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To celebrate Vikings Live, we have replaced our Roman alphabet with the runic alphabet used by the Vikings, the Scandinavian ‘Younger Futhark’. The ‘Younger Futhark’ has only 16 letters, so we have used some of the runic letters more than once or combined two runes for one Roman letter.

For an excellent introduction to runes, we recommend Martin Findell’s book published by British Museum Press.

More information about how we have ‘runified’ this site

 

Empires of Faith

Project team

Department of Prehistory and Europe 

Partners

Supported by

The Leverhulme Trust

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Research aims and objectives

The research undertaken by this project will focus around a number of key questions:

  • How and why did religions and cults develop new iconographies across Europe and Asia between AD 200 and 800? How did the development of these iconographies influence each other, aid in the success or otherwise of these religions, and how did they draw on and influence the iconography of political as well as religious authority?
  • What were the particular properties of images and objects – and text as image – in this period that made them especially significant in constructing, embodying, and mediating new forms of political and religious authority?
  • What are the legacies of the new iconographies for modern and contemporary debates about the agency of religion in society?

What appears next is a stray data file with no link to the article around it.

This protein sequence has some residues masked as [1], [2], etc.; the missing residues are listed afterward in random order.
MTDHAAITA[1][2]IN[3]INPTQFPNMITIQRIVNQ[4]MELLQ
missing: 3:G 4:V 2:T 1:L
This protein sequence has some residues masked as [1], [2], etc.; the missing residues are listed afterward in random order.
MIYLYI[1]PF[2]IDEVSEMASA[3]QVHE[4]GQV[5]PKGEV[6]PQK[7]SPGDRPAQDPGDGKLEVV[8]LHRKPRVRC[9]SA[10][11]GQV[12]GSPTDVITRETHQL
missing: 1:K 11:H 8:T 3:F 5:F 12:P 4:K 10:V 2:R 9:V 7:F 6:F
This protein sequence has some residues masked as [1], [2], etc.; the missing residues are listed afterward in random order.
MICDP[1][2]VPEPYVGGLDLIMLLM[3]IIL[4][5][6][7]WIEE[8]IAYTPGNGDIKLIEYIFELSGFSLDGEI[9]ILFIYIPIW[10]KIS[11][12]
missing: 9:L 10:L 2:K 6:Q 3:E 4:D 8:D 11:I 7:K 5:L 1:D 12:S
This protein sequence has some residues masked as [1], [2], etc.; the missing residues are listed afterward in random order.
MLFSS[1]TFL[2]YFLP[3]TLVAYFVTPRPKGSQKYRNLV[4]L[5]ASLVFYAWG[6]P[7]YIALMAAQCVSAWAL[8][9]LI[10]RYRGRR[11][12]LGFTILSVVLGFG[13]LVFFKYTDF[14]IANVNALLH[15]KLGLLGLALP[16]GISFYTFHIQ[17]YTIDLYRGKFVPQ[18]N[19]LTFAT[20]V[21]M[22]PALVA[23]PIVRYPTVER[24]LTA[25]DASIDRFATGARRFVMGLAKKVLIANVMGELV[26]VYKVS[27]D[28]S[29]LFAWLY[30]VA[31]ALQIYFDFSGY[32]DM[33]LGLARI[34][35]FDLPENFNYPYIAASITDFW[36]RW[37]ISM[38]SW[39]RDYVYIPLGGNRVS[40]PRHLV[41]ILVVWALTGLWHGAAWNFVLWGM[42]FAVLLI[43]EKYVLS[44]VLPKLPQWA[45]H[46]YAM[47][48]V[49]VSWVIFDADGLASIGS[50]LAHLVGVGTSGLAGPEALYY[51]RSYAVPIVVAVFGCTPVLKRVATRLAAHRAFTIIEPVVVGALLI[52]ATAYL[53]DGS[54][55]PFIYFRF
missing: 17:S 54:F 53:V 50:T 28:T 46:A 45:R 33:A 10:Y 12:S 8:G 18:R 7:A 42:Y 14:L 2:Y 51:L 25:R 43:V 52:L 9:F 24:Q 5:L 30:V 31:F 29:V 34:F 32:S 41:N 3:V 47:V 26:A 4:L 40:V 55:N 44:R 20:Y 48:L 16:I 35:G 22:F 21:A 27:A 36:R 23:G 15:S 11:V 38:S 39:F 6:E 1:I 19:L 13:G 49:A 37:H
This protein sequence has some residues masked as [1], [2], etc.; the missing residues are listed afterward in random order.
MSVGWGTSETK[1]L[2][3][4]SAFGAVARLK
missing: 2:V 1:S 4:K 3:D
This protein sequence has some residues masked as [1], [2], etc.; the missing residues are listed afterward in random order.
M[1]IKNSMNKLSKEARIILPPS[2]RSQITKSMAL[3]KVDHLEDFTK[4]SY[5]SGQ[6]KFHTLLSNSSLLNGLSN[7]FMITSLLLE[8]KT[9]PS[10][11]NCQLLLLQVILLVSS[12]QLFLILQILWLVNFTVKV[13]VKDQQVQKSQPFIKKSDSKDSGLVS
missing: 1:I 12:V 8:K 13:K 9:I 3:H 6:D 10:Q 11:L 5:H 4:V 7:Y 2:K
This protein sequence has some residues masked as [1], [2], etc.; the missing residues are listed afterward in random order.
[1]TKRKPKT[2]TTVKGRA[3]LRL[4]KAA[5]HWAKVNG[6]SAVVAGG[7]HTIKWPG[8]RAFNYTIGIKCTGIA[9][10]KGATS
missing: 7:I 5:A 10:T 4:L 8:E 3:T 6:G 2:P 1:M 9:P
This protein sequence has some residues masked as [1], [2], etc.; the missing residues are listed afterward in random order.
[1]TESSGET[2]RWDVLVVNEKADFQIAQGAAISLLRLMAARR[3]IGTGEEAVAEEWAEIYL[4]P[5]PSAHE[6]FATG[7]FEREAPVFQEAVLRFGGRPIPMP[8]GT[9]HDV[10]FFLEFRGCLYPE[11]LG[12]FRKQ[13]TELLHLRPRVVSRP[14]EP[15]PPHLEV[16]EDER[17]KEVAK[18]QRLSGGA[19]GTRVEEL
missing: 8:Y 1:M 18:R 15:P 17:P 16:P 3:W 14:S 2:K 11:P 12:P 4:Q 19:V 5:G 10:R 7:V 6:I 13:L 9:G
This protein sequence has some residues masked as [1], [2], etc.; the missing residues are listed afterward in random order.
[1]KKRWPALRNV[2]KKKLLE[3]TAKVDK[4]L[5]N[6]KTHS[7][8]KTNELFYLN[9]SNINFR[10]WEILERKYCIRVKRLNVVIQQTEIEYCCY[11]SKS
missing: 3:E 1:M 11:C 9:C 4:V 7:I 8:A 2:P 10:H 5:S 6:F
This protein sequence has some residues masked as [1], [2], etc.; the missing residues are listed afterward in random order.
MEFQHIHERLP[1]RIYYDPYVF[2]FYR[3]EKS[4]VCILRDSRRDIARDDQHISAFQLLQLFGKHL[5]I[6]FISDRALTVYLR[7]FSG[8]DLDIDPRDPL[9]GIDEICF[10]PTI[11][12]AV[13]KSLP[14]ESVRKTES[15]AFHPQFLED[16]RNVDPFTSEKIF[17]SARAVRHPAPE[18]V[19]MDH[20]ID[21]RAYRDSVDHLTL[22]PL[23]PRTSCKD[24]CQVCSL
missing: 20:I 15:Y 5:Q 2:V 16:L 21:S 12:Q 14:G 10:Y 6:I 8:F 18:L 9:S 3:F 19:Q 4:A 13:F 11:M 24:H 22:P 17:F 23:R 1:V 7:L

Key project objectives include:

  • Create a new, international research community consisting of specialists in all visual- and material culture of the areas across the geographical and cultural scope of the project
  • Put the study of objects and images at the heart of academic debate on this period
  • Train a new generation of scholars able to think globally and diachronically about the significance of their cultural specialisms, and capable of translating their thinking directly into professional work either in a university or a museum environment.

Project outputs

The project will result in a series of scholarly publications, including monographs, papers in journals, and an edited volume addressing central questions of the project.

A book aimed at a non-specialist readership on the themes of this research and their continued legacy will be produced. The issue of the contemporary legacy of the transformations that took place in this period will also be addressed through workshops and public debates.